What has the city done to prevent cyclists from getting doored? “Basically nothing,” according to the founder of the Dutch Reach project. (Gothamist)

How to stay safe as a cyclist, and of course all drivers should know about the Dutch reach. (Brooklyn Based)

A group of luxury homeowners sued to try to stop the city from installing protected bike lanes on Central Park West. It was denied by a judge and construction has begun. (Gothamist)

An interview with Sally Tallant, the new director of the Queens Museum. (Untapped Cities)

The story of 24-year-old David Ballinger, who learned the hard way through a nearly unbelievable series of events that when it comes to finding an apartment in New York City, don’t trust anyone. (Gothamist)

City Comptroller and mayoral hopeful Scott Stringer’s latest opinion piece: We need a childcare revolution in N.Y.C. (The Villager)

Mayoral hopeful and Brooklyn Borough President Eric Adams’s latest opinion piece makes the appeal for the Brownsville shooting not to reduce the neighborhood to a stereotype, drawing comparisons to the president’s recent treatment of Baltimore. (Brooklyn Daily Eagle)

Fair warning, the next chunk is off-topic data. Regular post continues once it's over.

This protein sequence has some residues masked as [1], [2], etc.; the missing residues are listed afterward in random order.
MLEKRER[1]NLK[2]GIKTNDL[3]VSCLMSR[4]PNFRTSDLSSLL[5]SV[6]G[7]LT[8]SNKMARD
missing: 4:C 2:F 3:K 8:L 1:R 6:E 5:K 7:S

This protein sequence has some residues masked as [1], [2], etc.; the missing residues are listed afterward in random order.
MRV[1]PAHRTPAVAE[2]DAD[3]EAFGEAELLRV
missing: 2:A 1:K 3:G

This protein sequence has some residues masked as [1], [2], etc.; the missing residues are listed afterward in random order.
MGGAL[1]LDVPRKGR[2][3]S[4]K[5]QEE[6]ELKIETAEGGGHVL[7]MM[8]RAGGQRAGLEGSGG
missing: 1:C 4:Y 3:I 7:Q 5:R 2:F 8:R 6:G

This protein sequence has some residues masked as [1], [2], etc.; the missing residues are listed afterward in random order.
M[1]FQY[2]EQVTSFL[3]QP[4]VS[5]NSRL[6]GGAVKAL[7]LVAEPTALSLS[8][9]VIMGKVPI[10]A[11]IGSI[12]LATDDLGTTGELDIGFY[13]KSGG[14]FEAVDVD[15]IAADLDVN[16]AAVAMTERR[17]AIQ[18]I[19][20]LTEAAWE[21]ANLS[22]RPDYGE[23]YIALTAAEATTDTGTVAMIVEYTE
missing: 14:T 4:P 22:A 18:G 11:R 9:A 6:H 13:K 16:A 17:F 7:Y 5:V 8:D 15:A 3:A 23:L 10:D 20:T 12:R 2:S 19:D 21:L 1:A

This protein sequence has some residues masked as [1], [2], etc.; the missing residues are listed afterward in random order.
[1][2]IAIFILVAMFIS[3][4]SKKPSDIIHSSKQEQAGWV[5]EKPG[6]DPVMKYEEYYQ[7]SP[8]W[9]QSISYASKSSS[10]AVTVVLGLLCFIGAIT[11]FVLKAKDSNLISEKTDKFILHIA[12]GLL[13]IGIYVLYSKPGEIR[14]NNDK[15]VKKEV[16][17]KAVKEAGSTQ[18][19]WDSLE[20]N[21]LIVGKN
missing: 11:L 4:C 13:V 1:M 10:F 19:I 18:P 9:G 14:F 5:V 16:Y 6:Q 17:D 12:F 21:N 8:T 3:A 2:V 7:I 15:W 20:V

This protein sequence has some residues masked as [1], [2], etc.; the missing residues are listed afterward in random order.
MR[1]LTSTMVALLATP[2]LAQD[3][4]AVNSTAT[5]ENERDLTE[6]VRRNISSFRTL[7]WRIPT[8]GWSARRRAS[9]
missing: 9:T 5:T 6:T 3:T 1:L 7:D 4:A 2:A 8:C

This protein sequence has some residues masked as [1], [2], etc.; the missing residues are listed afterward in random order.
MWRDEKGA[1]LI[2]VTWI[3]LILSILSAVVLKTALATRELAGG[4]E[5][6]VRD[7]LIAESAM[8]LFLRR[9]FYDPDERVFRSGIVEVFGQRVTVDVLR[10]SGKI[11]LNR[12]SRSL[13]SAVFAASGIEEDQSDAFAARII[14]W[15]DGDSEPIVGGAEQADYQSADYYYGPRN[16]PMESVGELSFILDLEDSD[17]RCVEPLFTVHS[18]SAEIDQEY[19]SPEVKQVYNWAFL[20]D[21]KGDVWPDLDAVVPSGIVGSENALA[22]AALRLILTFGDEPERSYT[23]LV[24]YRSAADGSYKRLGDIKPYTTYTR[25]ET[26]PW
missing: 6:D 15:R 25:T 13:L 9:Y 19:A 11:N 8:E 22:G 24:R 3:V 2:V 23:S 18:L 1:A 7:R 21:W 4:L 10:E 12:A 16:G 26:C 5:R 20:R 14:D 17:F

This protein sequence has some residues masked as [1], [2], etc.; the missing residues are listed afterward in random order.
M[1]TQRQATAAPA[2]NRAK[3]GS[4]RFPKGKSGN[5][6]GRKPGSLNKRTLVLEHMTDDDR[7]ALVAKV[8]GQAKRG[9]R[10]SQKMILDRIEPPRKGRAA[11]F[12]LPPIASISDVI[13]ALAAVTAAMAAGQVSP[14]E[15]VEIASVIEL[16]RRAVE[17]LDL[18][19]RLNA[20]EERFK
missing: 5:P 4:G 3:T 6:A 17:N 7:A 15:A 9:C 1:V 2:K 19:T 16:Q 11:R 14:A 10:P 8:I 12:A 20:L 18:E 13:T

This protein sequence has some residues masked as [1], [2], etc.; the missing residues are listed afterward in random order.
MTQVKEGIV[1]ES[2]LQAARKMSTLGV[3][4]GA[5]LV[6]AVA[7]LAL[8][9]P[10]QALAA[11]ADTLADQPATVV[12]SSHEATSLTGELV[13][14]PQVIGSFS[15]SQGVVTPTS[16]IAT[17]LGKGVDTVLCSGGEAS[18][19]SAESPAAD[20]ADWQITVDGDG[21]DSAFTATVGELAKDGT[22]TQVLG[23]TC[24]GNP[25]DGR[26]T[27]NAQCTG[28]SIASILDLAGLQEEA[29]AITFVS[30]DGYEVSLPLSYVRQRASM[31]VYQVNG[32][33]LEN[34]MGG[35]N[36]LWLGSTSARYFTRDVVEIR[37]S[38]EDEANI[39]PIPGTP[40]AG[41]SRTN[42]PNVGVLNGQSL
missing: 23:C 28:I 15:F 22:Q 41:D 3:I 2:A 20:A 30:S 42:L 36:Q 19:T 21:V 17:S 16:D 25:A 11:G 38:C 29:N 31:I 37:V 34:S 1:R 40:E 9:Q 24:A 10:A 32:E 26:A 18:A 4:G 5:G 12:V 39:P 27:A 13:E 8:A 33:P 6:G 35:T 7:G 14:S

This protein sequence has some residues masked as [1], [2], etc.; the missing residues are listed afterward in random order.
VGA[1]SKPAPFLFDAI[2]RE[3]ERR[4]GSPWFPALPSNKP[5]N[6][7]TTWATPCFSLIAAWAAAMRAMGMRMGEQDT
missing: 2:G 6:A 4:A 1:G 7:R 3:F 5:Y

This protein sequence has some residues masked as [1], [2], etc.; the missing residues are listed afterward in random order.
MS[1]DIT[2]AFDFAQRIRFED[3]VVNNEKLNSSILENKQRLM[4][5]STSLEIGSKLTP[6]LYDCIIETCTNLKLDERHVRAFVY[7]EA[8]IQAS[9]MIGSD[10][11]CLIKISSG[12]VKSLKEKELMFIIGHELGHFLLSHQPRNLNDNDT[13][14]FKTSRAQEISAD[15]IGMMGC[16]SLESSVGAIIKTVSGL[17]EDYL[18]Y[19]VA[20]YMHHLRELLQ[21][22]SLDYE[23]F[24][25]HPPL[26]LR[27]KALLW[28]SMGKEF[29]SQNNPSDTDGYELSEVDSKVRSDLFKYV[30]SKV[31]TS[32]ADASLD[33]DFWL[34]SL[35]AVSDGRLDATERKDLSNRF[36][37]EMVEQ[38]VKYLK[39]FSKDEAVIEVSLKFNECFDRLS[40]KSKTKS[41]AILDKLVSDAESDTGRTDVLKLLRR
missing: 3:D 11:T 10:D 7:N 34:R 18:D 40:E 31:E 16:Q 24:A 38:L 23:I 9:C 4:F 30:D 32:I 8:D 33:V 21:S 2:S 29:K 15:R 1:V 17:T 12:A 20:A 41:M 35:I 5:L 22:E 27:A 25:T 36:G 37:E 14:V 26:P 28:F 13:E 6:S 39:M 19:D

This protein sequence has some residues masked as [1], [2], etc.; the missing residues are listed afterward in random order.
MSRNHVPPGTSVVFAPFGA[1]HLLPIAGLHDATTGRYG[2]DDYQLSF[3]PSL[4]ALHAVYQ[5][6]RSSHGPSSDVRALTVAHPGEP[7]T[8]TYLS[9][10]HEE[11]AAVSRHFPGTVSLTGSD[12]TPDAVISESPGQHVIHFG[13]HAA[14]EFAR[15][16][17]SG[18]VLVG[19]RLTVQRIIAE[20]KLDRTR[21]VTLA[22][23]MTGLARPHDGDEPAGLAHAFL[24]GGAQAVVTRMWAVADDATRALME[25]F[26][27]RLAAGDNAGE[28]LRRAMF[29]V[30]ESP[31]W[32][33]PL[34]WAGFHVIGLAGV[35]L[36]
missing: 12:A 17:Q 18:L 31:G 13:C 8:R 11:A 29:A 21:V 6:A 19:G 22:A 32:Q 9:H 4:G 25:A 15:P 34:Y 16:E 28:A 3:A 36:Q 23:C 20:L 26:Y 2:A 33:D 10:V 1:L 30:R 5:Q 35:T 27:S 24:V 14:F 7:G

Have you noticed that Amazon seems to be interested in all of New York City except Long Island City? (LICtalk)

Three Republicans in the state’s legislature want to make throwing water on police officers a felony. The Legal Aid Society called the proposed legislation “embarrassing.” (Patch)

The cause of death for Layleen Cubilette-Polanco, the transgender inmate found dead in her Rikers Island cell last month, was due to an epileptic seizure. (Gothamist)

The top 10 hidden beaches in NYC. (Untapped Cities)

A day on City Island, which sounds like a little slice of a small New England beach town in the city. (NY Times)

Spend a day in Little Odessa, a neighborhood in complement to Brighton Beach. (amNY)

A look at the fascinating history of Coney Island’s Sea Gate community. (6sqft)

A third person has drowned at Rockaway Beach this year. (amNY)

Mustard ice cream? Yeah, it’s a thing and Coolhaus is giving some away this weekend for National Mustard Day, sponsored by French’s Mustard. (Gothamist)

Get your photo featured or suggest stories for The Briefly by responding to this email or tagging your NYC photos and news on Instagram or Twitter with #thebriefly.

The Briefly for July 30, 2019 – The “Never-Ending DA Election is Going to Court” Edition